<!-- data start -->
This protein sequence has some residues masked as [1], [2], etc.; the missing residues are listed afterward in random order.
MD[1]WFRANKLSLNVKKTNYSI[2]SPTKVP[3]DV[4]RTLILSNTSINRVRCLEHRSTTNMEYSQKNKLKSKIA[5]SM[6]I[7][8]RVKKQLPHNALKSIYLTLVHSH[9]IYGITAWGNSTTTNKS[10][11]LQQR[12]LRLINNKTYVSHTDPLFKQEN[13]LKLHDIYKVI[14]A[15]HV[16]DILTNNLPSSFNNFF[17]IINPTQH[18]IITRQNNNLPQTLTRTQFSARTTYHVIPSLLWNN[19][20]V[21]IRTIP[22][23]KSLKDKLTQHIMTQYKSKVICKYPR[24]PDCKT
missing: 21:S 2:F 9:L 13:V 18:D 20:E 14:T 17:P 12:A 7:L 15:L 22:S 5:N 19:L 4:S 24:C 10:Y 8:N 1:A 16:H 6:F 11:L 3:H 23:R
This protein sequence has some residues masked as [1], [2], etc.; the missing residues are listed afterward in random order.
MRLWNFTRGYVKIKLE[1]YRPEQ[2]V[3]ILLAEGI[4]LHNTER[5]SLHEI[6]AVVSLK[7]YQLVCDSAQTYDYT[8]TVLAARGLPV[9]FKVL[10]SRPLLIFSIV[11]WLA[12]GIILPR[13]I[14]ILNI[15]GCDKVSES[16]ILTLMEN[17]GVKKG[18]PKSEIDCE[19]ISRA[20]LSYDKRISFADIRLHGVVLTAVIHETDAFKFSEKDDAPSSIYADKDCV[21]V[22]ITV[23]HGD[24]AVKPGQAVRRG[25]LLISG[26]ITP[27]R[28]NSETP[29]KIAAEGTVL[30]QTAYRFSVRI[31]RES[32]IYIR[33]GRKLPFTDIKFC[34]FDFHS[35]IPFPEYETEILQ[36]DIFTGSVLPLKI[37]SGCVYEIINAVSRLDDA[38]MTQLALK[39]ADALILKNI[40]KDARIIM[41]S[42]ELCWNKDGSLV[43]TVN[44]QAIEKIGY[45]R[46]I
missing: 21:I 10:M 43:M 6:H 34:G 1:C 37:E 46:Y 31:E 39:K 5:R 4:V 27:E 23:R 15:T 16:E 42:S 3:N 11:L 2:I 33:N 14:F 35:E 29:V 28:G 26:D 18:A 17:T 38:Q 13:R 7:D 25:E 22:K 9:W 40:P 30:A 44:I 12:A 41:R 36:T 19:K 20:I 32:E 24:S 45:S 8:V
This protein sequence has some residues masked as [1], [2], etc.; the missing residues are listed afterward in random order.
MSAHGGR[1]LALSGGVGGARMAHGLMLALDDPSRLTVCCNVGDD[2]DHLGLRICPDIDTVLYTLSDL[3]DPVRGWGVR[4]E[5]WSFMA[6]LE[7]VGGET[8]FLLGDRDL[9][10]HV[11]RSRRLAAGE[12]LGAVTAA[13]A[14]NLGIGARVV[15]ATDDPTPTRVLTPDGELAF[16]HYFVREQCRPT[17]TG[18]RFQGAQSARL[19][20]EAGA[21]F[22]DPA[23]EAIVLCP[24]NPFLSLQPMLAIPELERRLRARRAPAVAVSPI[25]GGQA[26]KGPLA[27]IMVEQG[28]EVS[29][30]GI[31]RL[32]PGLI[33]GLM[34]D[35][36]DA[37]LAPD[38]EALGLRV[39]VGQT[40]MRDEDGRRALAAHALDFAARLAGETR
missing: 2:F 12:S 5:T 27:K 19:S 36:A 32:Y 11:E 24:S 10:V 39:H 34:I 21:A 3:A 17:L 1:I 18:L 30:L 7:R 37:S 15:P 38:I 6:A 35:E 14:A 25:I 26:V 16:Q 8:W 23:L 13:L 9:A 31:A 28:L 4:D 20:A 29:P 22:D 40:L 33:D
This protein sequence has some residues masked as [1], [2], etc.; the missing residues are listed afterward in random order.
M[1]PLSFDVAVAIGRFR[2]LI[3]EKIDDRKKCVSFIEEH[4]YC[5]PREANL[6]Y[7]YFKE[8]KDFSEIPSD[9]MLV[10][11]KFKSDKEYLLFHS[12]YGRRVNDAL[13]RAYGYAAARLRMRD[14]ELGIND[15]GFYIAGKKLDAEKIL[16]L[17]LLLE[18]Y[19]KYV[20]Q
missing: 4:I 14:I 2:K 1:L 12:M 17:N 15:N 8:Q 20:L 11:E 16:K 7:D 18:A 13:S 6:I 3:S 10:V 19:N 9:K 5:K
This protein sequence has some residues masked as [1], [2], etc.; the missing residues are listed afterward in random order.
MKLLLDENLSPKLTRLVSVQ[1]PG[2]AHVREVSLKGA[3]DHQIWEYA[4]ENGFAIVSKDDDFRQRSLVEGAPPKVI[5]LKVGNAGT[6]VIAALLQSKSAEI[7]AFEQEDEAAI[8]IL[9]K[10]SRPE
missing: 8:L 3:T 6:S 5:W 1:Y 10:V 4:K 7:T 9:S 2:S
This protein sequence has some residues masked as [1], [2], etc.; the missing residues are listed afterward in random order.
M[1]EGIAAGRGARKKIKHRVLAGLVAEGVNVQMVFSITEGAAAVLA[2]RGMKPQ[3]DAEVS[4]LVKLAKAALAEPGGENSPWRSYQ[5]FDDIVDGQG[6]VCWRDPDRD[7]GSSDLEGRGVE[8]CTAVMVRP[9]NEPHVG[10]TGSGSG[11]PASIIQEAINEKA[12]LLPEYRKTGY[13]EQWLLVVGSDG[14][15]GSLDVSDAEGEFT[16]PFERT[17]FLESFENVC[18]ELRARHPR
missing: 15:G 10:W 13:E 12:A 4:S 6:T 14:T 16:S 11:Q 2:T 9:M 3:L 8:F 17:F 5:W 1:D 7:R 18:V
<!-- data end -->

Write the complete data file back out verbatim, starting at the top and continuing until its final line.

This protein sequence has some residues masked as [1], [2], etc.; the missing residues are listed afterward in random order.
MD[1]WFRANKLSLNVKKTNYSI[2]SPTKVP[3]DV[4]RTLILSNTSINRVRCLEHRSTTNMEYSQKNKLKSKIA[5]SM[6]I[7][8]RVKKQLPHNALKSIYLTLVHSH[9]IYGITAWGNSTTTNKS[10][11]LQQR[12]LRLINNKTYVSHTDPLFKQEN[13]LKLHDIYKVI[14]A[15]HV[16]DILTNNLPSSFNNFF[17]IINPTQH[18]IITRQNNNLPQTLTRTQFSARTTYHVIPSLLWNN[19][20]V[21]IRTIP[22][23]KSLKDKLTQHIMTQYKSKVICKYPR[24]PDCKT
missing: 21:S 2:F 9:L 13:V 18:D 20:E 14:T 17:P 12:A 7:L 15:L 22:S 5:N 19:L 4:S 24:C 10:Y 8:N 1:A 16:H 6:F 11:L 3:H 23:R
This protein sequence has some residues masked as [1], [2], etc.; the missing residues are listed afterward in random order.
MRLWNFTRGYVKIKLE[1]YRPEQ[2]V[3]ILLAEGI[4]LHNTER[5]SLHEI[6]AVVSLK[7]YQLVCDSAQTYDYT[8]TVLAARGLPV[9]FKVL[10]SRPLLIFSIV[11]WLA[12]GIILPR[13]I[14]ILNI[15]GCDKVSES[16]ILTLMEN[17]GVKKG[18]PKSEIDCE[19]ISRA[20]LSYDKRISFADIRLHGVVLTAVIHETDAFKFSEKDDAPSSIYADKDCV[21]V[22]ITV[23]HGD[24]AVKPGQAVRRG[25]LLISG[26]ITP[27]R[28]NSETP[29]KIAAEGTVL[30]QTAYRFSVRI[31]RES[32]IYIR[33]GRKLPFTDIKFC[34]FDFHS[35]IPFPEYETEILQ[36]DIFTGSVLPLKI[37]SGCVYEIINAVSRLDDA[38]MTQLALK[39]ADALILKNI[40]KDARIIM[41]S[42]ELCWNKDGSLV[43]TVN[44]QAIEKIGY[45]R[46]I
missing: 21:I 10:M 43:M 6:H 34:G 1:C 37:E 46:Y 31:E 39:K 5:R 4:V 27:E 23:R 15:T 16:E 42:S 3:N 11:L 2:I 33:N 14:F 35:E 29:V 28:G 26:D 18:A 17:T 38:Q 13:R 7:D 25:E 22:K 9:W 40:P 30:A 44:I 12:A 41:R 36:T 19:K 20:I 32:E 24:S 45:S 8:V
This protein sequence has some residues masked as [1], [2], etc.; the missing residues are listed afterward in random order.
MSAHGGR[1]LALSGGVGGARMAHGLMLALDDPSRLTVCCNVGDD[2]DHLGLRICPDIDTVLYTLSDL[3]DPVRGWGVR[4]E[5]WSFMA[6]LE[7]VGGET[8]FLLGDRDL[9][10]HV[11]RSRRLAAGE[12]LGAVTAA[13]A[14]NLGIGARVV[15]ATDDPTPTRVLTPDGELAF[16]HYFVREQCRPT[17]TG[18]RFQGAQSARL[19][20]EAGA[21]F[22]DPA[23]EAIVLCP[24]NPFLSLQPMLAIPELERRLRARRAPAVAVSPI[25]GGQA[26]KGPLA[27]IMVEQG[28]EVS[29][30]GI[31]RL[32]PGLI[33]GLM[34]D[35][36]DA[37]LAPD[38]EALGLRV[39]VGQT[40]MRDEDGRRALAAHALDFAARLAGETR
missing: 2:F 12:S 5:T 27:K 19:S 36:A 32:Y 11:E 24:S 10:V 39:H 34:I 21:A 3:A 17:L 1:I 18:L 30:L 7:R 37:S 15:P 38:I 6:A 35:E 14:A 25:I 26:V 16:Q 8:W 23:L 13:L 9:A 31:A 28:L 4:D 20:A 29:P 22:D 40:L 33:D
This protein sequence has some residues masked as [1], [2], etc.; the missing residues are listed afterward in random order.
M[1]PLSFDVAVAIGRFR[2]LI[3]EKIDDRKKCVSFIEEH[4]YC[5]PREANL[6]Y[7]YFKE[8]KDFSEIPSD[9]MLV[10][11]KFKSDKEYLLFHS[12]YGRRVNDAL[13]RAYGYAAARLRMRD[14]ELGIND[15]GFYIAGKKLDAEKIL[16]L[17]LLLE[18]Y[19]KYV[20]Q
missing: 4:I 14:I 2:K 1:L 12:M 17:N 15:N 8:Q 20:L 11:E 16:K 7:D 18:A 13:S 6:I 3:S 10:V 19:N 9:K 5:K
This protein sequence has some residues masked as [1], [2], etc.; the missing residues are listed afterward in random order.
MKLLLDENLSPKLTRLVSVQ[1]PG[2]AHVREVSLKGA[3]DHQIWEYA[4]ENGFAIVSKDDDFRQRSLVEGAPPKVI[5]LKVGNAGT[6]VIAALLQSKSAEI[7]AFEQEDEAAI[8]IL[9]K[10]SRPE
missing: 8:L 3:T 6:S 5:W 1:Y 10:V 4:K 7:T 9:S 2:S
This protein sequence has some residues masked as [1], [2], etc.; the missing residues are listed afterward in random order.
M[1]EGIAAGRGARKKIKHRVLAGLVAEGVNVQMVFSITEGAAAVLA[2]RGMKPQ[3]DAEVS[4]LVKLAKAALAEPGGENSPWRSYQ[5]FDDIVDGQG[6]VCWRDPDRD[7]GSSDLEGRGVE[8]CTAVMVRP[9]NEPHVG[10]TGSGSG[11]PASIIQEAINEKA[12]LLPEYRKTGY[13]EQWLLVVGSDG[14][15]GSLDVSDAEGEFT[16]PFERT[17]FLESFENVC[18]ELRARHPR
missing: 15:G 10:W 13:E 12:A 4:S 6:T 14:T 16:S 11:Q 2:T 9:M 3:L 8:F 17:F 5:W 1:D 7:R 18:V